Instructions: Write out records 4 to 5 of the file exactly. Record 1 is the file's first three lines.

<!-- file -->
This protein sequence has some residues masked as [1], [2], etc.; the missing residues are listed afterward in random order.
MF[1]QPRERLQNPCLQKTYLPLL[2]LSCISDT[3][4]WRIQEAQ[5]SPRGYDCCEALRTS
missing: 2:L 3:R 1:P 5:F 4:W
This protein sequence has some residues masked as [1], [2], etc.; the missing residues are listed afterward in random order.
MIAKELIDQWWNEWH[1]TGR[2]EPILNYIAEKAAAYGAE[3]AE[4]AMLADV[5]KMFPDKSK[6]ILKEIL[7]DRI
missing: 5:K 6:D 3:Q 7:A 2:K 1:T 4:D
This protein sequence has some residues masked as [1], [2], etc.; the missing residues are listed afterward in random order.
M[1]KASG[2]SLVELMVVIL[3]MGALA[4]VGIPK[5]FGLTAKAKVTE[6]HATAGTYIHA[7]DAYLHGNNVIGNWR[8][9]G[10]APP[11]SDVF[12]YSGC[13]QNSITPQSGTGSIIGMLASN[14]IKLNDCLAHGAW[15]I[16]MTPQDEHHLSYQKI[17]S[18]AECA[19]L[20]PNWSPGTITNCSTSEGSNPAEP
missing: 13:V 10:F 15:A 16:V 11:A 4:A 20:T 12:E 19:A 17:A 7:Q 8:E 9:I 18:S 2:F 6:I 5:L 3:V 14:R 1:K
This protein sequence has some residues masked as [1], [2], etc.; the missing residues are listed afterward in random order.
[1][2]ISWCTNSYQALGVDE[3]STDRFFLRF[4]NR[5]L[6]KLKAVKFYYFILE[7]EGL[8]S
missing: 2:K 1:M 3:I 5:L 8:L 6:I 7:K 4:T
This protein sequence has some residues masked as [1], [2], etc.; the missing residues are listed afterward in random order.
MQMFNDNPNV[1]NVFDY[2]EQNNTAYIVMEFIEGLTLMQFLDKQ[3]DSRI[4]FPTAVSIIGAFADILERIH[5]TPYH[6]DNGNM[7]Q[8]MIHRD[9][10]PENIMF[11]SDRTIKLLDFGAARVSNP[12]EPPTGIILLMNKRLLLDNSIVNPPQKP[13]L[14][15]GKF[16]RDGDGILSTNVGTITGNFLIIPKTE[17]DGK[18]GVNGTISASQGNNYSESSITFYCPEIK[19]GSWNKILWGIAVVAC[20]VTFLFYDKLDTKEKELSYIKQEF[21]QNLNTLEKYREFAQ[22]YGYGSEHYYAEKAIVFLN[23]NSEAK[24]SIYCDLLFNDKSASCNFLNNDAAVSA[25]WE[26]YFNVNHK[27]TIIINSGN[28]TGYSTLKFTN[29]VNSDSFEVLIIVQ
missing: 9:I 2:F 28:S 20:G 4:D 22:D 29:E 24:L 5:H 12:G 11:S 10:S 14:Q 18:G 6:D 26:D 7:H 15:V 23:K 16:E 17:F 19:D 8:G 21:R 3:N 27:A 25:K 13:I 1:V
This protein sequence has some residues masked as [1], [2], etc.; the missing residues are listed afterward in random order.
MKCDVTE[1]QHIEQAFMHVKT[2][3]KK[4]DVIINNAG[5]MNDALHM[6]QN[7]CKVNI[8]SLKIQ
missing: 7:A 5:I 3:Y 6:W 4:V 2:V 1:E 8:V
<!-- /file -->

This protein sequence has some residues masked as [1], [2], etc.; the missing residues are listed afterward in random order.
[1][2]ISWCTNSYQALGVDE[3]STDRFFLRF[4]NR[5]L[6]KLKAVKFYYFILE[7]EGL[8]S
missing: 2:K 1:M 3:I 5:L 8:L 6:I 7:K 4:T
This protein sequence has some residues masked as [1], [2], etc.; the missing residues are listed afterward in random order.
MQMFNDNPNV[1]NVFDY[2]EQNNTAYIVMEFIEGLTLMQFLDKQ[3]DSRI[4]FPTAVSIIGAFADILERIH[5]TPYH[6]DNGNM[7]Q[8]MIHRD[9][10]PENIMF[11]SDRTIKLLDFGAARVSNP[12]EPPTGIILLMNKRLLLDNSIVNPPQKP[13]L[14][15]GKF[16]RDGDGILSTNVGTITGNFLIIPKTE[17]DGK[18]GVNGTISASQGNNYSESSITFYCPEIK[19]GSWNKILWGIAVVAC[20]VTFLFYDKLDTKEKELSYIKQEF[21]QNLNTLEKYREFAQ[22]YGYGSEHYYAEKAIVFLN[23]NSEAK[24]SIYCDLLFNDKSASCNFLNNDAAVSA[25]WE[26]YFNVNHK[27]TIIINSGN[28]TGYSTLKFTN[29]VNSDSFEVLIIVQ
missing: 9:I 2:F 28:S 20:G 4:D 22:D 29:E 24:L 5:H 12:G 11:S 10:S 14:Q 18:G 6:D 26:D 7:H 15:V 23:K 16:E 17:F 19:D 8:G 21:R 3:N 27:A 25:K 13:I 1:V